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One of life’s most rewarding experiences is collecting fine art, and sometimes it’s best to take a little more time to make these acquisitions with ease. We understand and want to do everything possible to make collecting your next artwork more comfortable. At Coastal Peoples Gallery, we offer an interest-free layaway program and offer flexible terms which can be customized to your individual needs.
Burton Amos was born on June 10th 1963 in Kitimat, British Columbia, a port town off the northern coast. Burton is a member of the Haisla/Tsimshian nation. His traditional name is Ghe-Yal-Aghum, which in Kwakwaka'wakw translates to “Face that comes from the Beginning”. Burton currently resides in Vancouver, where he works in the film industry, on documentaries and short independent films, in addition to working as an artist and traditional carver.
Although being an artist and poet for most of his life, it wasn't until he met Tsimshian/Cree artist Philip Gray in 2003, that he became serious about native art. In his visual work, Burton specializes in bentwood box-style design in his prints, regalia, masks, and small totems. He works in many media as a carver and printmaker and his work can found in private collections internationally. Along with his visual works, he also has a book of poetry that has taken 14 years to complete and will be published upon the completion of the acccompanying artworks.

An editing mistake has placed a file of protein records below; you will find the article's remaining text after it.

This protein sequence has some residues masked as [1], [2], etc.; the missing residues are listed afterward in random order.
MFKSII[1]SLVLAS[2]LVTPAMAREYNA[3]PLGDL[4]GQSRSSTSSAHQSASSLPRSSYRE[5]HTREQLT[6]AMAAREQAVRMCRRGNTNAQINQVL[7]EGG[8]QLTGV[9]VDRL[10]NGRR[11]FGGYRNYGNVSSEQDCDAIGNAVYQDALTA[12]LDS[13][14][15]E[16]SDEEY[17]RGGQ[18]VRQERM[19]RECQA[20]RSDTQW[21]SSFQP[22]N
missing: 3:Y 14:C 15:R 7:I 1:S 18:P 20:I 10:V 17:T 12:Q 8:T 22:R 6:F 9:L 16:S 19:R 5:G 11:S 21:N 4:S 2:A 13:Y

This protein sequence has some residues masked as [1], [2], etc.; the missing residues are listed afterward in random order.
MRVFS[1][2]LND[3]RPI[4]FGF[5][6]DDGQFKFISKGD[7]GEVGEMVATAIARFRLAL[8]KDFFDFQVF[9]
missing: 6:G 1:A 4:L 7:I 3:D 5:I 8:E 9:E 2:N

Burton Amos strives to preserve native languages and traditions through his many art forms, which each portray the sacredness of Haisla/Tsimshian culture and heritage in their own way. He plans to carry on the tradition of passing down his knowledge to his son and will continue to strive to give back to his community.
2009 – Haida Masterworks, Coastal Peoples Gallery, Vancouver BC
2007- Coastal Legacy, Coastal Peopels Gallery, Vancouver BC
2006 – Transcendence: a decade in perspective, Coastal Peoples Gallery, Vancouver BC
“This contemporary Coast Salish sun design is an attempt to mediate between the Hul’qumi’num language (the language of the Cowichan Tribes) and English. There have been various anglecized spellings of this Hul’qumi’num toponym (place name), such as “Cowichan,” “Khowutzun,” and the currently accepted “Quwutsun.” This Hul’qumi’num term has been simplified and misinterpreted as meaning “The Warm Land,” when it should be more correctly interpreted as meaning “warmed by the sun,” or “basking in the sun with your back turned to the sun.”
The four eclipsed suns surrounding the central sun symbolize the darkness of ignorance blocking Daylight, a powerful source of truth.”